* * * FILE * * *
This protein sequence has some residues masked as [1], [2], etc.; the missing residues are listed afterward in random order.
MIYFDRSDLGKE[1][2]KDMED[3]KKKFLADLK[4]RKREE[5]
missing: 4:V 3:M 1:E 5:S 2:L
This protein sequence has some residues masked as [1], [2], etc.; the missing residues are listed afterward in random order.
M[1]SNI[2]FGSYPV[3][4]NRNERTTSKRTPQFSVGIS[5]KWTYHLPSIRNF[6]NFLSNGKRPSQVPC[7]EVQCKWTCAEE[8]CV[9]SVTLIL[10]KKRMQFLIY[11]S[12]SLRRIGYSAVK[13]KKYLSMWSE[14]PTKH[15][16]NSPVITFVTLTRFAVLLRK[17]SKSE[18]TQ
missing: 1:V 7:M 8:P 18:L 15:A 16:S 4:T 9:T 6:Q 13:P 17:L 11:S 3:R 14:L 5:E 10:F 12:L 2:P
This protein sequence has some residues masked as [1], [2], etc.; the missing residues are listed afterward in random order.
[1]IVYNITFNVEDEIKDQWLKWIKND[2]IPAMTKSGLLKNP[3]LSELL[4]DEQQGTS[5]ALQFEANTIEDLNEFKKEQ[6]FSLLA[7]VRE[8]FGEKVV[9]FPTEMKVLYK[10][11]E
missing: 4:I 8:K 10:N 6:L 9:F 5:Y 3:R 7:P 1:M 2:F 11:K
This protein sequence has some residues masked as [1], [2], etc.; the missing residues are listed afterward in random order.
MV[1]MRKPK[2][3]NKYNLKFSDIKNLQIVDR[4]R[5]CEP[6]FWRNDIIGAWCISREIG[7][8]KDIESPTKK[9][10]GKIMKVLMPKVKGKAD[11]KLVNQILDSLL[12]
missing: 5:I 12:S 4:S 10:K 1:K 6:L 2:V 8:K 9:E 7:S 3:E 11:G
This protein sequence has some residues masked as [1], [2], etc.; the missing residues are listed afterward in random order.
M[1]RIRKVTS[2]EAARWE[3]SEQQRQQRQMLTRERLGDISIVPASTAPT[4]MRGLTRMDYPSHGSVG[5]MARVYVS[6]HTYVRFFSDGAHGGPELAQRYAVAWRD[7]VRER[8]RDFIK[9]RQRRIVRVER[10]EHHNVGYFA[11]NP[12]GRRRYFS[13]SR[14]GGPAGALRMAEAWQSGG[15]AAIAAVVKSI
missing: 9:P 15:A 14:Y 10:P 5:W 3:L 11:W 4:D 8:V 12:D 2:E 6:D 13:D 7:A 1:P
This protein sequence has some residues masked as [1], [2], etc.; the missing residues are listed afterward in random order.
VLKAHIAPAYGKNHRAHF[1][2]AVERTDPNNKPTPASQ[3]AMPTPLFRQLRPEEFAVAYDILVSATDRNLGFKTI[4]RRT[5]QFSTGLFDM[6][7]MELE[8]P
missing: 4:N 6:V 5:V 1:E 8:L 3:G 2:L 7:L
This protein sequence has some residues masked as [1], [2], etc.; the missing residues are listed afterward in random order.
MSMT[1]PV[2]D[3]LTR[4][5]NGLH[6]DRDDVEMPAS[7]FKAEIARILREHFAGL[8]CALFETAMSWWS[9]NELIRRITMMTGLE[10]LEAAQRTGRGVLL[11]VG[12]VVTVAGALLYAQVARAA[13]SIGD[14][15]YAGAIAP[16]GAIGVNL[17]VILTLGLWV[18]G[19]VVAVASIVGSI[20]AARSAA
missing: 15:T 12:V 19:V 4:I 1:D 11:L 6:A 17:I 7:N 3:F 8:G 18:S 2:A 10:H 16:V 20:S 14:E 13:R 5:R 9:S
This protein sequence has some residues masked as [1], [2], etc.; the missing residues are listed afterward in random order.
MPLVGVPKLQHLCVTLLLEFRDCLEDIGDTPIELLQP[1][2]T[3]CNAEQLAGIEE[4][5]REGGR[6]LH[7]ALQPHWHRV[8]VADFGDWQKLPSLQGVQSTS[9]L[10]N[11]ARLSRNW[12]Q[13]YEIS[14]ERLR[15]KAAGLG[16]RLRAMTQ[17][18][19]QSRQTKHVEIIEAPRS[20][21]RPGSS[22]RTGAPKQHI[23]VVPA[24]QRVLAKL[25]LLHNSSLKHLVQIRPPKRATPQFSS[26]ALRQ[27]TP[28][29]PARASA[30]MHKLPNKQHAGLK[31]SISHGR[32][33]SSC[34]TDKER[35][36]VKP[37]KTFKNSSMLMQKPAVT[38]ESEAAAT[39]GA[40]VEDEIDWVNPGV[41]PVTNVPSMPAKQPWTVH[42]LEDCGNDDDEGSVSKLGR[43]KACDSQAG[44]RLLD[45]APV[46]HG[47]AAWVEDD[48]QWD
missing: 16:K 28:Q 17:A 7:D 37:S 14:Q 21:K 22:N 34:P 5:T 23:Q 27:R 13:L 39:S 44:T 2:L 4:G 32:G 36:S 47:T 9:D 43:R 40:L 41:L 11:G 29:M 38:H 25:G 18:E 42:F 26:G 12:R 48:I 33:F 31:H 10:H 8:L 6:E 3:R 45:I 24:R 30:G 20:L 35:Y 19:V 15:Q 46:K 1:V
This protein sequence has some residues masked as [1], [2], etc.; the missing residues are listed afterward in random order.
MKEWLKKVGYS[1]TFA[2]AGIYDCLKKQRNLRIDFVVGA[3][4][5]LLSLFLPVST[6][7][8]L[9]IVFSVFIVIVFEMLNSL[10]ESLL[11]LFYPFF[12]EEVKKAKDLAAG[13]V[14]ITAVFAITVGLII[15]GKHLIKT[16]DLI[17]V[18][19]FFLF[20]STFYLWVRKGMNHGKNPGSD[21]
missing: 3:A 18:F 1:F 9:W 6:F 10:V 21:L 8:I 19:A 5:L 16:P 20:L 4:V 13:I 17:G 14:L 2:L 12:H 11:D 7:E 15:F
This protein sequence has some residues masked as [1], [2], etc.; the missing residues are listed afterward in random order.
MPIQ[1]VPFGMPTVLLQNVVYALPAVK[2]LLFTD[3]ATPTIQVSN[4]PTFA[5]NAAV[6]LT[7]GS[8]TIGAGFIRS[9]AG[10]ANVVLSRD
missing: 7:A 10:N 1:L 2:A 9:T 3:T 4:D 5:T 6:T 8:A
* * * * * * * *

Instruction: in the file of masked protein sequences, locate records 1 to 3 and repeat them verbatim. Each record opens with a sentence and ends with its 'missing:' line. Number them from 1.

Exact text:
This protein sequence has some residues masked as [1], [2], etc.; the missing residues are listed afterward in random order.
MIYFDRSDLGKE[1][2]KDMED[3]KKKFLADLK[4]RKREE[5]
missing: 4:V 3:M 1:E 5:S 2:L
This protein sequence has some residues masked as [1], [2], etc.; the missing residues are listed afterward in random order.
M[1]SNI[2]FGSYPV[3][4]NRNERTTSKRTPQFSVGIS[5]KWTYHLPSIRNF[6]NFLSNGKRPSQVPC[7]EVQCKWTCAEE[8]CV[9]SVTLIL[10]KKRMQFLIY[11]S[12]SLRRIGYSAVK[13]KKYLSMWSE[14]PTKH[15][16]NSPVITFVTLTRFAVLLRK[17]SKSE[18]TQ
missing: 1:V 7:M 8:P 18:L 15:A 16:S 4:T 9:T 6:Q 13:P 17:L 11:S 3:R 14:L 5:E 10:F 12:L 2:P
This protein sequence has some residues masked as [1], [2], etc.; the missing residues are listed afterward in random order.
[1]IVYNITFNVEDEIKDQWLKWIKND[2]IPAMTKSGLLKNP[3]LSELL[4]DEQQGTS[5]ALQFEANTIEDLNEFKKEQ[6]FSLLA[7]VRE[8]FGEKVV[9]FPTEMKVLYK[10][11]E
missing: 4:I 8:K 10:N 6:L 9:F 5:Y 3:R 7:P 1:M 2:F 11:K